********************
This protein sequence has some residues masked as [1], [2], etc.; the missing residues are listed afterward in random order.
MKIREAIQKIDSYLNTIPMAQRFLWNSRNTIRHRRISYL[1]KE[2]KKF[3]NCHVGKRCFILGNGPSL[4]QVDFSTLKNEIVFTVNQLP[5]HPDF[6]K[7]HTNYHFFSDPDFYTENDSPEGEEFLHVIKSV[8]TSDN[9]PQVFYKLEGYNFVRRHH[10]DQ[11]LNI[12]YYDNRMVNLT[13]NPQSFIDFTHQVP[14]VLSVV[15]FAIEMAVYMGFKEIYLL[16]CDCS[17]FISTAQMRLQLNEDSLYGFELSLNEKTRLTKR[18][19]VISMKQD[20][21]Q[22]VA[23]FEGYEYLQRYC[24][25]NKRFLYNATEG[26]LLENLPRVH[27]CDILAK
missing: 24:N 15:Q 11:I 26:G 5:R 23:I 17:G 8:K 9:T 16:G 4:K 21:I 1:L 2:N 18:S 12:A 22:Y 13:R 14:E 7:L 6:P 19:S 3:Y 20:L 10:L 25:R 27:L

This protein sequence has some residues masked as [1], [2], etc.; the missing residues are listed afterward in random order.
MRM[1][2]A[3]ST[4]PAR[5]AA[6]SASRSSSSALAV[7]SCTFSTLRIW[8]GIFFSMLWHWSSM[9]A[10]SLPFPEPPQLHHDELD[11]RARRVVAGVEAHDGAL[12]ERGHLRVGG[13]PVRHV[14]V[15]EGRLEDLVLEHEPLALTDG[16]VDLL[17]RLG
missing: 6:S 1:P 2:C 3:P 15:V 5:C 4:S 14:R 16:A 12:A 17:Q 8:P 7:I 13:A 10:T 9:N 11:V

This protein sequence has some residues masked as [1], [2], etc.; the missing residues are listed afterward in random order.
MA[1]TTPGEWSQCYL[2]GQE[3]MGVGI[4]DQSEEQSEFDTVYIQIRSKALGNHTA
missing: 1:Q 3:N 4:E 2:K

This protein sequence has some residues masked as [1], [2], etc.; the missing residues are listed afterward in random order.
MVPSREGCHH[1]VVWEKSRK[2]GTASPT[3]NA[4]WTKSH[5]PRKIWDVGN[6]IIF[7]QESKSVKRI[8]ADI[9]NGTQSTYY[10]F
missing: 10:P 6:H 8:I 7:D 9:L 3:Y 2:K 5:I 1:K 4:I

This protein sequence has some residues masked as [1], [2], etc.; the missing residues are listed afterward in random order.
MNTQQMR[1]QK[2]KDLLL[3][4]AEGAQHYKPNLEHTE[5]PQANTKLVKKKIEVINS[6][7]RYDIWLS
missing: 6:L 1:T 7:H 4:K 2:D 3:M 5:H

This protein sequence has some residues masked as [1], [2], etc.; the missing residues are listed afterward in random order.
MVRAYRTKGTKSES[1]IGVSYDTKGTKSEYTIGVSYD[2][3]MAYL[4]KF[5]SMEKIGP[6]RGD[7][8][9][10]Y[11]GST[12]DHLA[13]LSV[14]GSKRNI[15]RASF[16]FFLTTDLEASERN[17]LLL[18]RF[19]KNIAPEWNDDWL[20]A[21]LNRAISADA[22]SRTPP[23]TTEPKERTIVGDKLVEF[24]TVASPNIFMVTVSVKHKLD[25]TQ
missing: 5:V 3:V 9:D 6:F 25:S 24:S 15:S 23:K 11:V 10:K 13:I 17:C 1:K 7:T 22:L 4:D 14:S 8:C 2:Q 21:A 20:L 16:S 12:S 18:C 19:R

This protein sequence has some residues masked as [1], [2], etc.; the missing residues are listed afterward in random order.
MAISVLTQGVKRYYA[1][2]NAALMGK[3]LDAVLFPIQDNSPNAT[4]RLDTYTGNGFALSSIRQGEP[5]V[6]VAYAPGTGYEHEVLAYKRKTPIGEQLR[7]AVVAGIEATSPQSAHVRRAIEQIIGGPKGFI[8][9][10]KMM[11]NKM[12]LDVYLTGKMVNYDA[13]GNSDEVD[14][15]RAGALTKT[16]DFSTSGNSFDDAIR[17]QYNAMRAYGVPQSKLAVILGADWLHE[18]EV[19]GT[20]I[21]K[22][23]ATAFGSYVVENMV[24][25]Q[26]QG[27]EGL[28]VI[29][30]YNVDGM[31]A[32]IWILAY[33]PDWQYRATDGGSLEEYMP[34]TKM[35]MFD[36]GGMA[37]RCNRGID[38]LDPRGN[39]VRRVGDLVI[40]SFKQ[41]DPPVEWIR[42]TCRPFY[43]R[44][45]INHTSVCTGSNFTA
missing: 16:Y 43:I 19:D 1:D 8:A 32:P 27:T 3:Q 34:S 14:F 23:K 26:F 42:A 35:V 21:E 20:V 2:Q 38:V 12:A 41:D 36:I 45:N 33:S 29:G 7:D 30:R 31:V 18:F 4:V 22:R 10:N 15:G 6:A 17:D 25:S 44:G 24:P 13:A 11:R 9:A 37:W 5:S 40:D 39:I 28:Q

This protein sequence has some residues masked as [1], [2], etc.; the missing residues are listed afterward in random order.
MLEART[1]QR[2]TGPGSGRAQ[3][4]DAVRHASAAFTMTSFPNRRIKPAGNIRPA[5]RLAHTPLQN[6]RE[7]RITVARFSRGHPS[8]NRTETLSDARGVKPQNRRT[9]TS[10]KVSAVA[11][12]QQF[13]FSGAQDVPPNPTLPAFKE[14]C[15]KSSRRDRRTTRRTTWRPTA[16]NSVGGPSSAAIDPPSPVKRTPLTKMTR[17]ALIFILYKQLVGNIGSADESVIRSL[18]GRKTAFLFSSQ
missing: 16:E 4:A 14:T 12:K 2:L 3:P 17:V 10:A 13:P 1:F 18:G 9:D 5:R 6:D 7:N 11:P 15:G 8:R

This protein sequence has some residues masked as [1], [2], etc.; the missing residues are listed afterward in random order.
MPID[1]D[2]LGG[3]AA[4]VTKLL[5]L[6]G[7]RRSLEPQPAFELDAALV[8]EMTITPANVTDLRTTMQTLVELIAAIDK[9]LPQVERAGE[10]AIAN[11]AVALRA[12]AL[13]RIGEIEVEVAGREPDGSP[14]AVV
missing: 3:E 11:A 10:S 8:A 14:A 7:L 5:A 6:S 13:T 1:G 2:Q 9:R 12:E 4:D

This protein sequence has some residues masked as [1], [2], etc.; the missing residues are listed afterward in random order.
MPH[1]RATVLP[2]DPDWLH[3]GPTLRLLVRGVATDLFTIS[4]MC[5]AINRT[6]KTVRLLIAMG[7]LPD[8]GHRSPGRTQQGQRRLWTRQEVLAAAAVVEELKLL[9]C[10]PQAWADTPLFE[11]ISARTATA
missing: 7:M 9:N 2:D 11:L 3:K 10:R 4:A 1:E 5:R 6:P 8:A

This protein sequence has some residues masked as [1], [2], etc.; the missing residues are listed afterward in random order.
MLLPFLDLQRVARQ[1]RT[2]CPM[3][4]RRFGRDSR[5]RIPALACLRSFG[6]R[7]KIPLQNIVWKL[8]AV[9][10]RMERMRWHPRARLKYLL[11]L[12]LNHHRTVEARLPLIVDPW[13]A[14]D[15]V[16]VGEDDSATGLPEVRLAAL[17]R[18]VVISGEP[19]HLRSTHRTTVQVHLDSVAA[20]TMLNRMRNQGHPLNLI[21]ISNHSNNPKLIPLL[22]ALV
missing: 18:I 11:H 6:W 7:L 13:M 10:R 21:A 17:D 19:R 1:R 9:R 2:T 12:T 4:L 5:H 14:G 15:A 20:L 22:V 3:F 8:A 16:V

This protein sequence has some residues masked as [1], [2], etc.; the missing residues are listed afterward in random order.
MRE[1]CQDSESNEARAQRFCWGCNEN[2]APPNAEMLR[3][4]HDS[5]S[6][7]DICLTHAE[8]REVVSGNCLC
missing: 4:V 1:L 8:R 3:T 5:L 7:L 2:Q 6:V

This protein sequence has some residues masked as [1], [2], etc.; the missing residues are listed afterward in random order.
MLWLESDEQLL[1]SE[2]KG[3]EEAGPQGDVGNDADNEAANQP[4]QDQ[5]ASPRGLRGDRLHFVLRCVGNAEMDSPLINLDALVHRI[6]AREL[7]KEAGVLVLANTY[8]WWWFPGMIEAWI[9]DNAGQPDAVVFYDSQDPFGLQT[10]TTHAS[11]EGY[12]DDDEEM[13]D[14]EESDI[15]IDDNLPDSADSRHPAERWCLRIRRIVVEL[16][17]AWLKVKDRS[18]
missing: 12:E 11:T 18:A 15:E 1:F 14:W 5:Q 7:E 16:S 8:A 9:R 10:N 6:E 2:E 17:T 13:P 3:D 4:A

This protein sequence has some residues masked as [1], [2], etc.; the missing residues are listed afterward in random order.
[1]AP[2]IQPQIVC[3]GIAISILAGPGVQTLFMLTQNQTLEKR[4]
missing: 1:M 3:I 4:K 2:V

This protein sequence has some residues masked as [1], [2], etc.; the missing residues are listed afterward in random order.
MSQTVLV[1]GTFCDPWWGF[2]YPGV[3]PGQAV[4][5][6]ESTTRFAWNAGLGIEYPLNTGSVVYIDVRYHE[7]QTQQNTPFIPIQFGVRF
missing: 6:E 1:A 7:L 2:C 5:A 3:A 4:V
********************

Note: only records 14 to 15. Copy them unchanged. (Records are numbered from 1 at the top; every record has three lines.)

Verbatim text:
This protein sequence has some residues masked as [1], [2], etc.; the missing residues are listed afterward in random order.
[1]AP[2]IQPQIVC[3]GIAISILAGPGVQTLFMLTQNQTLEKR[4]
missing: 1:M 3:I 4:K 2:V

This protein sequence has some residues masked as [1], [2], etc.; the missing residues are listed afterward in random order.
MSQTVLV[1]GTFCDPWWGF[2]YPGV[3]PGQAV[4][5][6]ESTTRFAWNAGLGIEYPLNTGSVVYIDVRYHE[7]QTQQNTPFIPIQFGVRF
missing: 6:E 1:A 7:L 2:C 5:A 3:A 4:V